Mammalian cell culture has long been an invaluable tool in cell biology, drug discovery, and regenerative medicine. When cell culture techniques were first developed, 3-Dimensional (3D) systems were utilized. That rapidly changed due to cost and efficiency concerns resulting in cell culture being performed today with adherent cells grown on flat and rigid two-dimensional (2D) substrates, including polystyrene or glass. Advances in our understanding of cell physiology and failures in clinical trials have provided the impetus to move away from 2D systems and back to a more in-vivo-like 3D environment. The advance of these new technologies and screening methodologies have allowed scientists to assess more realistic functional capabilities of cells. The following course will focus on the cellular microenvironment and its importance when developing and screening cell-based assays using primary, stem cell, and immortalized cultures in 3D systems.
Those interested in the following tracks:
Mark E. Rothenberg Ph.D.
Mark Rothenberg graduated from Emory University with his PhD in Cell and Developmental Biology with a focus in Comparative and Molecular Endocrinology. Over the past 25 years Mark has held positions in both Academia and industry where he has developed an expertise in the areas of assay development and cell culture. Mark has worked for Corning Incorporated for 10 years and prior to his current position as Manager Scientific Training and Education he was the team lead for the Applications team, where his work led to many presentations at numerous conferences across the North America, Europe, and Asia.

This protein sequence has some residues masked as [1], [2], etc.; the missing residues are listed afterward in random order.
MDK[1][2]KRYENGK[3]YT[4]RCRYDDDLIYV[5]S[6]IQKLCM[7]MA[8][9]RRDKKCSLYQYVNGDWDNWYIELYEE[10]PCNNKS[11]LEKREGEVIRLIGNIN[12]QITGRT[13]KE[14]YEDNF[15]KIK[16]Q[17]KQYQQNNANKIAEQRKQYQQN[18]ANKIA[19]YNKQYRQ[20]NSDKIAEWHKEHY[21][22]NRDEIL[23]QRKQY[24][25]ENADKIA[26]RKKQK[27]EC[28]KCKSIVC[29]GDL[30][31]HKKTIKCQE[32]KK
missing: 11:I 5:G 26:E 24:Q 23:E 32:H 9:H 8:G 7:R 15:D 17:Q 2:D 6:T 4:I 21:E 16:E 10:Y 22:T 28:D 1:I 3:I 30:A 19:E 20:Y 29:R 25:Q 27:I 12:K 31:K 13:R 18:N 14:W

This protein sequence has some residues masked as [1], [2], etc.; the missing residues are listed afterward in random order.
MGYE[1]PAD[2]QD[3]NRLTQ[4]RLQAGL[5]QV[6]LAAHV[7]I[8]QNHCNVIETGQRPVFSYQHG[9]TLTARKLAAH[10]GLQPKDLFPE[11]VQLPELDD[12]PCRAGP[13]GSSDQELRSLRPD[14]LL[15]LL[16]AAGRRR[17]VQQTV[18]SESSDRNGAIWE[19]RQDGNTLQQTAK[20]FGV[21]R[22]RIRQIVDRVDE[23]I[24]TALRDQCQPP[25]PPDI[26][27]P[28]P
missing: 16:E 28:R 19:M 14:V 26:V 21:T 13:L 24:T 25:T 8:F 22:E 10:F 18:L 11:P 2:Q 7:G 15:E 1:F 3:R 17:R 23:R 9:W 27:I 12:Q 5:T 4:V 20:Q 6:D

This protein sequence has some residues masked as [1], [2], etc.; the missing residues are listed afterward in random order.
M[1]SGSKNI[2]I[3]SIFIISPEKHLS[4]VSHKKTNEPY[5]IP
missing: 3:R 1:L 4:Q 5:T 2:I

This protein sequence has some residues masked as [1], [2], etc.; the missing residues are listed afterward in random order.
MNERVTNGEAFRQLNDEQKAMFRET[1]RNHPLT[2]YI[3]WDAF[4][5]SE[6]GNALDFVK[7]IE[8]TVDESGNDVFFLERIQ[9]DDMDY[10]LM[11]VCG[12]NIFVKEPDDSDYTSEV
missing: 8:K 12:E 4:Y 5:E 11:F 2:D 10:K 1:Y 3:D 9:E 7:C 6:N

Brad is a Principal Scientist at BioTek Instruments, INC., where he has worked since 2009. Prior to joining BioTek, he had extensive experience with multiple reagent providers working in various capacities. His current roles include optimizing new assay processes on BioTek’s line of automation, liquid handling, microplate detection, and imaging instrumentation. He has worked for more than 20 years with numerous automation and detection platforms, and a variety of cell models, to optimize a variety of assays using 2D and 3D cell culture across multiple research fields. His current work has led to publications in Assay and Drug Development Technologies, The Journal of Laboratory Automation, The Journal of Biomolecular Screening, and Combinatorial Chemistry and High Throughput Screening, among others. He has also presented his work at numerous conferences across the United States, Europe, and Asia.